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Another Father's Day is fast approaching and if you're like me you might be looking to play a little catch-up this year...
Raising a son or daughter is the most important and longest job a father will ever have. This Father’s Day we recognize dads around the country for their contribution to raising and educating the next generation.
As Father’s Day approaches, many dads begin reflecting on the life skills they’re teaching their children. Nice manners, discipline and a good work ethic top many lists. Not to be overlooked, however, are financial skills.
As Father’s Day approaches, we are reminded that dads are as often as not, charged with the task of teaching the children how to handle money responsibly.
Money Management International is a Member of the National Foundation for Credit Counseling (NFCC) whose 2010 Financial Literacy Survey addressed the topic of where consumers learned the most about personal finance. The majority of respondents, 41 percent, said they learned their personal finance skills from their parents or at home. On the surface, that seems like a fine place for children to learn about money. However, another survey question allowed respondents to grade themselves on their own knowledge of financial literacy. Thirty-four percent, or nearly 77 million people, gave themselves a grade of C, D or F, leading to the conclusion that those in charge of the financial decisions at home may be in need of some additional financial education themselves.
A person can’t teach what he or she doesn’t know. We’re living in a time where an abundance of personal finance courses, books and other tools are available, meaning that dads (and moms) can take advantage of the opportunities to not only improve their grasp of financial literacy, but also positively impact their children.
It has long been known that children mimic their parents’ attitudes and habits. That means that adults need to not only teach, but also demonstrate sound personal finance habits through their lifestyle. Look at the following checklist to see if your behavior reflects what you want to be teaching your children about money.
Is there an emphasis on saving? Americans are really good spenders, but rotten savers. A robust savings account is a safety net that provides protection against the unplanned expense, the emergency, or a loss of income. Making saving an important element of your financial planning shows your children that you place a priority on preparing for the future.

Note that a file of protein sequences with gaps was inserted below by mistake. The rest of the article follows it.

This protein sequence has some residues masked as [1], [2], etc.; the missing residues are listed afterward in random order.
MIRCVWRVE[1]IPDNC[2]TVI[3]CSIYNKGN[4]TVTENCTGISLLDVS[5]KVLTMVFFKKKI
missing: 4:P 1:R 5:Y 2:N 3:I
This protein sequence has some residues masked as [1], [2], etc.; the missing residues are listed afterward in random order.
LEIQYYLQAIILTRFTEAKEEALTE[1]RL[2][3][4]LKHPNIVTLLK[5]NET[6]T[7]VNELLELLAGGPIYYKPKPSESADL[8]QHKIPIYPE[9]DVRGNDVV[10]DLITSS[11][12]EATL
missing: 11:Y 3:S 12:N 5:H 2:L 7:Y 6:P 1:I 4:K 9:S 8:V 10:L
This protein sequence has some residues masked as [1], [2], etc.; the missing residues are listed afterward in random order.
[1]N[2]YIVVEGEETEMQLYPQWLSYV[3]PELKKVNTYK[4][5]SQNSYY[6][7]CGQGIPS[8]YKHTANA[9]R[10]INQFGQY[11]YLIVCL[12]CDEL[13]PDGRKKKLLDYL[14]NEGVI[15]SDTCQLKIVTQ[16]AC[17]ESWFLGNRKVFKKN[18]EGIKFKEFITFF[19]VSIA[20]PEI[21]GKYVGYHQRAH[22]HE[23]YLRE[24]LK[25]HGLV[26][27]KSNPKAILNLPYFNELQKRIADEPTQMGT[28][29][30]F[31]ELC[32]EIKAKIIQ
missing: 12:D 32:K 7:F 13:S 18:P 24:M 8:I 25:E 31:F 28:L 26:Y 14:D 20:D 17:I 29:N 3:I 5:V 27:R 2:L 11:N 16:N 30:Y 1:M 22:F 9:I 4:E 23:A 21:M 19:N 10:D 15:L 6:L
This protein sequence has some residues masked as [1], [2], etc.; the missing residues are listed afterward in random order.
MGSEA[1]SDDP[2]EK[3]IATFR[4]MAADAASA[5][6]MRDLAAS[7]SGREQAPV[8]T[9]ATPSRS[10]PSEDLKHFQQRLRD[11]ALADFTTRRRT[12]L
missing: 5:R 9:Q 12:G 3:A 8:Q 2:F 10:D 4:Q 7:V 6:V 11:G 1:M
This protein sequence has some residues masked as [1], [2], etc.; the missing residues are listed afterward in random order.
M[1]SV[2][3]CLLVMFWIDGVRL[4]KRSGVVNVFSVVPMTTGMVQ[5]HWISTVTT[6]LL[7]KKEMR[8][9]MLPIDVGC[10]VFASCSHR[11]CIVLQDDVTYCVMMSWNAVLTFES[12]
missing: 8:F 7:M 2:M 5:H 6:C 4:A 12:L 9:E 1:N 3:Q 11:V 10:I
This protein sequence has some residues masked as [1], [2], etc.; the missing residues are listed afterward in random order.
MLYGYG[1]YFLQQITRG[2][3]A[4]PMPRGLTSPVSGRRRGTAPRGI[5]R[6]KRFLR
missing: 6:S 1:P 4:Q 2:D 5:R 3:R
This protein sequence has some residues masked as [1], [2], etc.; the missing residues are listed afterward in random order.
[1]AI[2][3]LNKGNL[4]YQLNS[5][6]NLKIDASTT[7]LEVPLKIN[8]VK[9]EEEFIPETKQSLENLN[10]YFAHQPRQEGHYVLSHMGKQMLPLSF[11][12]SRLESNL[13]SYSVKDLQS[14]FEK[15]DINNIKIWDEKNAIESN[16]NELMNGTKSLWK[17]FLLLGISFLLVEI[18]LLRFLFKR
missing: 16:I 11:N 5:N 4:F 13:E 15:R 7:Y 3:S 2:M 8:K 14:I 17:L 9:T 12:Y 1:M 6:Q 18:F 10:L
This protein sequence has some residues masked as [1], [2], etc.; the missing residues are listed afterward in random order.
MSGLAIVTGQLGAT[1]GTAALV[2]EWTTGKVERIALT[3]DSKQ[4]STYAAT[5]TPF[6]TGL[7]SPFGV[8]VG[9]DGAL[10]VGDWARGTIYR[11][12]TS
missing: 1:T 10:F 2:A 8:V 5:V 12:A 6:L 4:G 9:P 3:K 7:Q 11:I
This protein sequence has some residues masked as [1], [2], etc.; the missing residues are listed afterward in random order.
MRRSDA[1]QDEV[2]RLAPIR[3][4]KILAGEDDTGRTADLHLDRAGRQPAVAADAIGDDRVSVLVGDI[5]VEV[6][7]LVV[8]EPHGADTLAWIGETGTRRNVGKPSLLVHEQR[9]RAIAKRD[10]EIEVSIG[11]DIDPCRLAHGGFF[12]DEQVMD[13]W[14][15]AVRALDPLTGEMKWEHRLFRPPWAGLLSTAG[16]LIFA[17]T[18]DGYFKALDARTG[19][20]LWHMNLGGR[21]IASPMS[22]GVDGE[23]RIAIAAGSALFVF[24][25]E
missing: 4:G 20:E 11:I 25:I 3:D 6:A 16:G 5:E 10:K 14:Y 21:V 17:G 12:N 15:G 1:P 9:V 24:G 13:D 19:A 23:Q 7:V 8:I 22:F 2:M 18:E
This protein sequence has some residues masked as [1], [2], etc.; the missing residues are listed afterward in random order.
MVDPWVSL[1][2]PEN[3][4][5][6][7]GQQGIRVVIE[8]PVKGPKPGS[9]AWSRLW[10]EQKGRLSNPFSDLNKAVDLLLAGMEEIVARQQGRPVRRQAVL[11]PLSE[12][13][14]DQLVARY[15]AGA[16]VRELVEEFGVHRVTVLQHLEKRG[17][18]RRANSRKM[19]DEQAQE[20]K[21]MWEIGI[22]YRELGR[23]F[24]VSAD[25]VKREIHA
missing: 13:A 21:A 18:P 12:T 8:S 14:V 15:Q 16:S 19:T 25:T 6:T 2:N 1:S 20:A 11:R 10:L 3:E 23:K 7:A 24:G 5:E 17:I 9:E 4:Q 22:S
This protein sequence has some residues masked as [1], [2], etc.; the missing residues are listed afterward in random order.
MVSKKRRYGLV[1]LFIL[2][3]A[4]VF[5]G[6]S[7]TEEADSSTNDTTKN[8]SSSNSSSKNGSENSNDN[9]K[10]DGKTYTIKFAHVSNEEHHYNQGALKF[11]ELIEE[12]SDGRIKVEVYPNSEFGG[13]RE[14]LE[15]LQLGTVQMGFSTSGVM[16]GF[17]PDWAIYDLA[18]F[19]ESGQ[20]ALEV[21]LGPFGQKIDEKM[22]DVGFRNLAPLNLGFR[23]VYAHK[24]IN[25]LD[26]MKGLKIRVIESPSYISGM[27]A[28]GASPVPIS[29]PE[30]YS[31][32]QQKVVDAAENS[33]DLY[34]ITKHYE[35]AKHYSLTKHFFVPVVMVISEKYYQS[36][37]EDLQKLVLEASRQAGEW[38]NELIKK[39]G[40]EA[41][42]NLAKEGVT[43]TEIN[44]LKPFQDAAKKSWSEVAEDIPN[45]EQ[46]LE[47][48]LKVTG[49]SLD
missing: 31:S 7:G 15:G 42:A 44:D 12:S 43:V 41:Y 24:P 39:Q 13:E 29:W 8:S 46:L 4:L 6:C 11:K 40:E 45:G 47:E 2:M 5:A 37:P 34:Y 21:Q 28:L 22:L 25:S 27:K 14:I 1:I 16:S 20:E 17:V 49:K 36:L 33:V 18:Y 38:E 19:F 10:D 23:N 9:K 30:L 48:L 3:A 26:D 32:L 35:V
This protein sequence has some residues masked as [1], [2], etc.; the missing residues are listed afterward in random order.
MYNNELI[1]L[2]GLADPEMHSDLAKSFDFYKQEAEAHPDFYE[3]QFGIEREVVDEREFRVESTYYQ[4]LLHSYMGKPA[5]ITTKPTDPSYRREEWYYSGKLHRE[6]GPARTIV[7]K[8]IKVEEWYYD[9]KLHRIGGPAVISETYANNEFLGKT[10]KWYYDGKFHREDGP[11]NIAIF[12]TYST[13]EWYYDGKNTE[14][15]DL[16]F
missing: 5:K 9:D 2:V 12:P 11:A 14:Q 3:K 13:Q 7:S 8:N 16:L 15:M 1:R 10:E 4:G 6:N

Are you financially organized? Are you getting late notices not because you couldn’t afford to pay the bill, but because you forgot to pay it? Robbing Peter to pay Paul because due dates don’t coincide with paydays? Putting all of your financial papers in one place and reviewing them weekly will give you a sense of control over your finances and teach the children a valuable lesson.
Are there arguments in the home over money? Even if you try to hide it, if there’s tension in the home when money is discussed, the children will sense it. Money then becomes a scary subject to them, one to be avoided. They will likely carry this fear into adulthood, potentially causing problems when they have to deal with financial decisions within their own marriage.
Do you hide purchases? Remember, your children were probably with you when you made the purchase, as well as when you locked it in the trunk of the car so that your spouse wouldn’t see it. This is not teaching appropriate behavior on many levels.
Do you avoid answering the phone or opening the mail, fearing more communication with debt collectors? Your family will realize that something strange is going on, plus you won’t be able to dodge the collectors forever. It’s always better to deal with the problem rather than run from it, as delaying action only makes the situation harder to resolve.
Do you involve your family in financial decisions? Doing so provides ample opportunities to teach positive principles about money. Bring the children in on the decisions that affect them, things such as which cable package to buy, or how many pizzas should be ordered each month. Have a full discussion around the benefits of the decision, including what else could be done with the money saved.